Disclaimer: I have no intention of detailing how the box was exploited, with a map of how to break this system again. I intend to show the methods used to discover and trace the breach throughout the server.
Welcome to part 2 of 3 of my Forensics Analysis blog.
At this point in the process, one or several indicators of compromise have triggered. Some commands have been executed, as mentioned in part 1 of this series, to gain a better understanding of what has occurred and obtain information which may be lost as a part of this analysis. This blog post details how to clone the server suspected of being compromised. How to perform the deep dive analysis on the copy system will be detailed in the concluding segment of this blog series.
Cloning a Compromised System for In-Depth Analysis
The purpose of this forensic analysis is to determine what has happened and the extent of the damage. If a compromise is confirmed, the end goal is to prevent similar incidents in the future by hardening the server or closing security gaps. The best method of accomplishing this is to take a bit-by-bit copy of the server for analysis. In some cases, an exploit may reside in unexpected locations within memory or swap space.
Depending on the environment, and data stored on it, there may be regulations instructing how to handle this process to ensure a proper chain of custody. A minimum guideline is to take and compare hash values of the partitions to ensure the files have not changed or been tampered with.
For servers in the AWS cloud, Patrick Olsen provides an excellent procedure to use for preserving the compromised server and creating a clone on which to perform analysis.
This follows the basic process of imaging the server, cloning it, and mounting it onto another system as read only. Now the mounted drive is ready for analysis.
For a Linux systems not in the cloud, begin by identifying the disks in use and their starting and ending locations. To limit the impact of these commands, do not use interactive mode.
This will list all of the partitions, such as /dev/sda1 and their characteristics.
To only display the partition name, use the line:
fdisk -l /dev/sda | grep '^/dev' | cut -d ' ' -f1
This list must be iterated through to obtain the full copies for every partition. Repeat the below commands for every partition on the server.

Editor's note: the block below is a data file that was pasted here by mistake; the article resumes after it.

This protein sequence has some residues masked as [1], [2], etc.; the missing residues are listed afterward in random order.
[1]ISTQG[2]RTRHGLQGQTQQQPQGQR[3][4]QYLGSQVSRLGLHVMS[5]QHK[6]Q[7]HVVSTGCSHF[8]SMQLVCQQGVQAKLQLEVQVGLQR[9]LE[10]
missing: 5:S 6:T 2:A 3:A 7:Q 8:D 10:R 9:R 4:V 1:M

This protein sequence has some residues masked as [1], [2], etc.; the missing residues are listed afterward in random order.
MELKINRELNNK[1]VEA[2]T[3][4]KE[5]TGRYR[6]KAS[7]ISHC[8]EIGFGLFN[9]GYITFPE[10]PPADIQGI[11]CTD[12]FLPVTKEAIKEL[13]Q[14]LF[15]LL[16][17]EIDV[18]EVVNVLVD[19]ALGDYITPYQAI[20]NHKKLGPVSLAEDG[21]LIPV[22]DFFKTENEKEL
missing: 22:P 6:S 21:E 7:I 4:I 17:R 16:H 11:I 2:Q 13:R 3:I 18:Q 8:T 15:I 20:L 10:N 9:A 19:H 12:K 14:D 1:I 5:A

md5sum /dev/sda1 &gt; /mnt/target/suspect.md5dd if=/dev/sda1 of=/dev/&lt;output storage location&gt; bs=8k mt bsf 1 dd if=/dev/&lt;output storage location&gt; | md5sum
The above script will take a hash of the target drive, write a copy to a new location, moves the position of the storage tape, and generates a hash value for comparison. Be very careful with these steps as confusing the input file (if), with output file (of) will overwrite any stored data. Alternative is to use dcfldd to combine the above steps into a single command.
dcfldd if=/dev/&lt;partition name&gt; hash=md5 of=/media/&lt;output storage location&gt;.dd bs=&lt;byte size&gt; noerror
I recommend using the tool dcfldd as it combines multiple functions with a single command. This will create a disk image at the output directory location, generate a hash value of the partition to be used as a comparison later, and write 0’s where any error occurs. To help with the transfer, the byte size value of 512 should be used. The output disk image may be later mounted and accessed for analysis. At that time, compare the hash values as it doesn’t make sense to perform analysis on the copied drive if it cannot be proven that it is a clone of the original partition. These commands need to be repeated for every partition. Since this should already be scripted into a series of commands, why not have the script iterate through the list of partitions, assuming they follow a standard naming convention.
for partitionName in $( fdisk -l /dev/sda | grep '^/dev' | cut -d ' ' -f1 ); do md5sum $partitionName /mnt/target/suspect$partitionNumber.md5 dd if=$partitionName of=/dev/&lt;output storage location&gt;$partitionNumber bs=8k mt bsf 1 dd if=$partitionName | md5sum done
Or, for those who prefer dcfldd:
for partitionName in $( fdisk -l /dev/sda | grep '^/dev' | cut -d ' ' -f1 ); do dcfldd if=$partitionName hash=md5 of=/media/&lt;output storage location&lt;.dd bs=&lt;byte size&gt; noerror done
For a Windows machine, there are several tools available to create a cloned image for analysis. Some of the more popular free tools are Arsenal Image Mounter, EnCase Forensic Imager, and DumpIt. These tools are easier to ensure an entire disk gets copied than running similar commands from a Windows command line. That being said, PowerShell has some great commands to help with forensics and cloning partitions. There is a great PowerShell module by Justin Rich, called NimblePowerShell. It can be found at https://github.com/jrich523/NimblePowerShell. This lists the volumes on the system, creates a snapshot, clones the volume, and mounts the clone.
Now that an initial analysis has begun, and a cloned environment is setup, the full system analysis can begin. This will delve into files, timestamps, and logs to try to determine whether the server was compromised, and if so, how it was exploited. Obviously, the better the logging on the server, the more reliable the results. This combined with the analysis of the volatile aspects on the server should provide a complete picture of what exactly occurred on the server. So, join me on the concluding blog post to learn useful places to search in a server and what commands can be run to expose sources of a compromise.